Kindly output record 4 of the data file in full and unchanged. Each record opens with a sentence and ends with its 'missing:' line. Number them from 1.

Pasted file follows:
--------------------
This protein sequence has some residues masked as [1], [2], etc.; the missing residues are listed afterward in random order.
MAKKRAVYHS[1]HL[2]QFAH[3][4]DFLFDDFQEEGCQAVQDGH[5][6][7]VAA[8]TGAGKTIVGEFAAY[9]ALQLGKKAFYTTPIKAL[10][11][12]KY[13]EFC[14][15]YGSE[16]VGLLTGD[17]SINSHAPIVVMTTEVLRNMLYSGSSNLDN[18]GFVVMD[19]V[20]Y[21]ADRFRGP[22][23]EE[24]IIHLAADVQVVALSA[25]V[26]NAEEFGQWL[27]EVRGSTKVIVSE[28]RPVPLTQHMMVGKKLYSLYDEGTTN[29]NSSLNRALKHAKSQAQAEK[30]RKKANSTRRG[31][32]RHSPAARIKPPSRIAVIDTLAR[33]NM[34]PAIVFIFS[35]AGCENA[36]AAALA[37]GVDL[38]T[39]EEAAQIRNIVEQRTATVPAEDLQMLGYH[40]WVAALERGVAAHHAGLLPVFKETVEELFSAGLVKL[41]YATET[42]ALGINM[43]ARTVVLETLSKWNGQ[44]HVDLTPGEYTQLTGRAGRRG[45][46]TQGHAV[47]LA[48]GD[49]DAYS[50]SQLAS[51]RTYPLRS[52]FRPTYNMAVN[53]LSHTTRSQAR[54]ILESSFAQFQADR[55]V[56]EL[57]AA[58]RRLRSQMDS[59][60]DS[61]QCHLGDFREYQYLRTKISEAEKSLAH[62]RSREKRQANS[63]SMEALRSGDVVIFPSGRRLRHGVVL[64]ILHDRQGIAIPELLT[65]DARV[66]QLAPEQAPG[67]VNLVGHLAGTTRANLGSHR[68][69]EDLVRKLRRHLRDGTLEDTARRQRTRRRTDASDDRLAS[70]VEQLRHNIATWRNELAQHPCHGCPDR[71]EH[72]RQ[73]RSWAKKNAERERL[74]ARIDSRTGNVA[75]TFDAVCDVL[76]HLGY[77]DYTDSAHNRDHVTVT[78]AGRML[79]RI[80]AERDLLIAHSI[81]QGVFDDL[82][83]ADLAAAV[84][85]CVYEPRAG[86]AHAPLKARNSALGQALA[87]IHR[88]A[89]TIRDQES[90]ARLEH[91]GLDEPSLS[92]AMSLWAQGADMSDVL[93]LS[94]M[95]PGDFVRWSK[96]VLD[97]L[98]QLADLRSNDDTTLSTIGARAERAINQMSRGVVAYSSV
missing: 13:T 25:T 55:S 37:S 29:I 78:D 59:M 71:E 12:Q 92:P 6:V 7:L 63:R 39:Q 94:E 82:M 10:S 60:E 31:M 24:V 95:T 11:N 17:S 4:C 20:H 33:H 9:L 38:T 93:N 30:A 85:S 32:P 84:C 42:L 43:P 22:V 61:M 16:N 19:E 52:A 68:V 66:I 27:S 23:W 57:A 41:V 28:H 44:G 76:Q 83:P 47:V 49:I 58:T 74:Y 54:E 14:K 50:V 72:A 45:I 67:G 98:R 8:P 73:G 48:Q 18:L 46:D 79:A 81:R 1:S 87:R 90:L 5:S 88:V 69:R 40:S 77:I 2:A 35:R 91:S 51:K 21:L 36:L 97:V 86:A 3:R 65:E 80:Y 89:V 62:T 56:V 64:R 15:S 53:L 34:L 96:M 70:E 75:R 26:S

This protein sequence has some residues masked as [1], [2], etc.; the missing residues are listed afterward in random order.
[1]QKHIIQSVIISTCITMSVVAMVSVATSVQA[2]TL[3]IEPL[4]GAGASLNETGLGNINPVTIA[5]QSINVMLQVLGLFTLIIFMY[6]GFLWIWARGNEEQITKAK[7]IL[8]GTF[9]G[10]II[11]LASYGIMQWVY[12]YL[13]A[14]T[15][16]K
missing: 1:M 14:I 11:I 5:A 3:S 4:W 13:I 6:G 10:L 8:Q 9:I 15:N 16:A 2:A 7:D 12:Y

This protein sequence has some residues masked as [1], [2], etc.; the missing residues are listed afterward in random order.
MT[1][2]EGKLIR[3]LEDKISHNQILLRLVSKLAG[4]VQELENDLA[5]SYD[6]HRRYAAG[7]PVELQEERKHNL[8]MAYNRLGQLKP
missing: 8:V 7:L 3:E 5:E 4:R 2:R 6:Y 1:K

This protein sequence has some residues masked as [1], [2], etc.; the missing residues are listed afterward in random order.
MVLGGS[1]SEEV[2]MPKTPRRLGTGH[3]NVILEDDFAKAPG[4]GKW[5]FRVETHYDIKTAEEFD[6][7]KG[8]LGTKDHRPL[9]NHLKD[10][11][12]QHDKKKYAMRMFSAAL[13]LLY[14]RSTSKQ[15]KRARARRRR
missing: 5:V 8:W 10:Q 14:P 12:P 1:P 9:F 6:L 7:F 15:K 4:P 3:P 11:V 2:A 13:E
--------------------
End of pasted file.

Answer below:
This protein sequence has some residues masked as [1], [2], etc.; the missing residues are listed afterward in random order.
MVLGGS[1]SEEV[2]MPKTPRRLGTGH[3]NVILEDDFAKAPG[4]GKW[5]FRVETHYDIKTAEEFD[6][7]KG[8]LGTKDHRPL[9]NHLKD[10][11][12]QHDKKKYAMRMFSAAL[13]LLY[14]RSTSKQ[15]KRARARRRR
missing: 5:V 8:W 10:Q 14:P 12:P 1:P 9:F 6:L 7:F 15:K 4:P 3:P 11:V 2:A 13:E